Some investigation into more aggressive partial evaluation has been undertaken (Cooper et al. 2006; Cooper & McKeever 2007), and a prototype tool is available as part of PyCml. It works by producing a new CellML document from the input model, in which as much of the model as possible has been pre-computed. This new model may then be used in any CellML processing software. The tool is capable of transforming only CellML 1.0 models in which all equations are explicit. It is a command line-based tool, written in Python, and should be easily portable to most platforms.
Two other features of this tool are worthy of note. First, it also performs the related optimization of transforming division by a constant (or more generally, any expression with a known fixed value) into a multiplication by the (pre-computed) reciprocal of that constant, since multiplications are considerably faster to compute than divisions. Second, if the input model is dimensionally consistent, then the output model will also be dimensionally consistent. New units elements are added to the generated model where necessary.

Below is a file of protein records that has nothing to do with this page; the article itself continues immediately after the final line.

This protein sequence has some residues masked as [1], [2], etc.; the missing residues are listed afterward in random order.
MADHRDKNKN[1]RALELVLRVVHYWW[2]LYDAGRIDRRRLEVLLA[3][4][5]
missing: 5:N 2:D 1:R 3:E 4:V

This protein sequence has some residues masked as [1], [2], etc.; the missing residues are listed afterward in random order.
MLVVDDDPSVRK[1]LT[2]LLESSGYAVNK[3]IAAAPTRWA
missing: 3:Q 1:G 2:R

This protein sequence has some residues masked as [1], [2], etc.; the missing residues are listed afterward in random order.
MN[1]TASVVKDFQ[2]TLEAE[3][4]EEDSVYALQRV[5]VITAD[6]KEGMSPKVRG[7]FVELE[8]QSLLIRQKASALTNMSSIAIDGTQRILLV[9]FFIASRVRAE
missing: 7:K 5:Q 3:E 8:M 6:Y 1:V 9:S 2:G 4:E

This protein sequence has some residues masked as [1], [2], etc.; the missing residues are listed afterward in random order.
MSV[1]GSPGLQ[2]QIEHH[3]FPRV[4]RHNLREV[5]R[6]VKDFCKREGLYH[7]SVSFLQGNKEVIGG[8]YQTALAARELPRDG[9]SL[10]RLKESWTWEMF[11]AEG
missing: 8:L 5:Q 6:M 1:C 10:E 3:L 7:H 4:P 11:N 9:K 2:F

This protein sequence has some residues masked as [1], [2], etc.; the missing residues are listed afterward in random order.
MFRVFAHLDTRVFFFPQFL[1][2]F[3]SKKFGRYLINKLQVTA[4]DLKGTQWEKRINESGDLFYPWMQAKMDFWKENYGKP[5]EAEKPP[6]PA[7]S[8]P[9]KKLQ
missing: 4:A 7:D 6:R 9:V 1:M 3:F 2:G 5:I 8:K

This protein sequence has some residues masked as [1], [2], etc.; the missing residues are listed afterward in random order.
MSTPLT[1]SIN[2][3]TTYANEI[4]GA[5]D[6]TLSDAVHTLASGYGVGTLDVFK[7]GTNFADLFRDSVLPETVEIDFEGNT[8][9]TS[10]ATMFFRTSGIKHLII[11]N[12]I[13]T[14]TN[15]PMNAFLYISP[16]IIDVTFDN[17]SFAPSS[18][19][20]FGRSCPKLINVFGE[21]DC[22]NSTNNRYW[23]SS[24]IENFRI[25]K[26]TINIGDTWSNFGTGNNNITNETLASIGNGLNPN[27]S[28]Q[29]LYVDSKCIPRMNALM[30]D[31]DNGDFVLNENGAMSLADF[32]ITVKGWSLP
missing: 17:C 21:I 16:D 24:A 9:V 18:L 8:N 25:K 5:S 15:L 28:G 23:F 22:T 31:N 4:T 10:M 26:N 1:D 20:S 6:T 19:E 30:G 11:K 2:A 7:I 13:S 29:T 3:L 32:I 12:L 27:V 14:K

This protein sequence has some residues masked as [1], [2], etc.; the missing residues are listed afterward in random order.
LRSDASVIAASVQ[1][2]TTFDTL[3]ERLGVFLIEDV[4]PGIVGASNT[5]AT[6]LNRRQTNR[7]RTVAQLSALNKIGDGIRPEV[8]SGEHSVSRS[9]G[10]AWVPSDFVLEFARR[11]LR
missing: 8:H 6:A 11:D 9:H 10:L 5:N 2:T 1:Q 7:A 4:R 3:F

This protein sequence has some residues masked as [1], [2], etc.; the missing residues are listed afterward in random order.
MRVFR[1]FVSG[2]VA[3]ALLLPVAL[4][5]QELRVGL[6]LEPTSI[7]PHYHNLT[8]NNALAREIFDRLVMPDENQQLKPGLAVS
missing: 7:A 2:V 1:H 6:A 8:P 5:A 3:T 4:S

Another domain-specific optimization is the use of lookup tables to pre-compute the values of expressions that would otherwise be repeatedly calculated. Several expressions in most cardiac electrophysiological cell models contain only one variable: the membrane potential, V. They also typically contain exponential functions that are expensive to compute. Under normal physiological conditions, the membrane potential V usually lies between −100 mV and 50 mV, and so a table can be generated of pre-computed values of each suitable expression for potentials within this range. Then, given any membrane potential within the range, a value for each expression can quickly be computed using linear interpolation between two entries of the lookup table, which is faster than computing an exponential directly. The technique has been in use for some time (Dexter et al. 1989), with the lookup table code hand written for each equation. The analysis can, however, be automated for models described in CellML (Cooper et al. 2006), and a prototype tool is included in PyCml.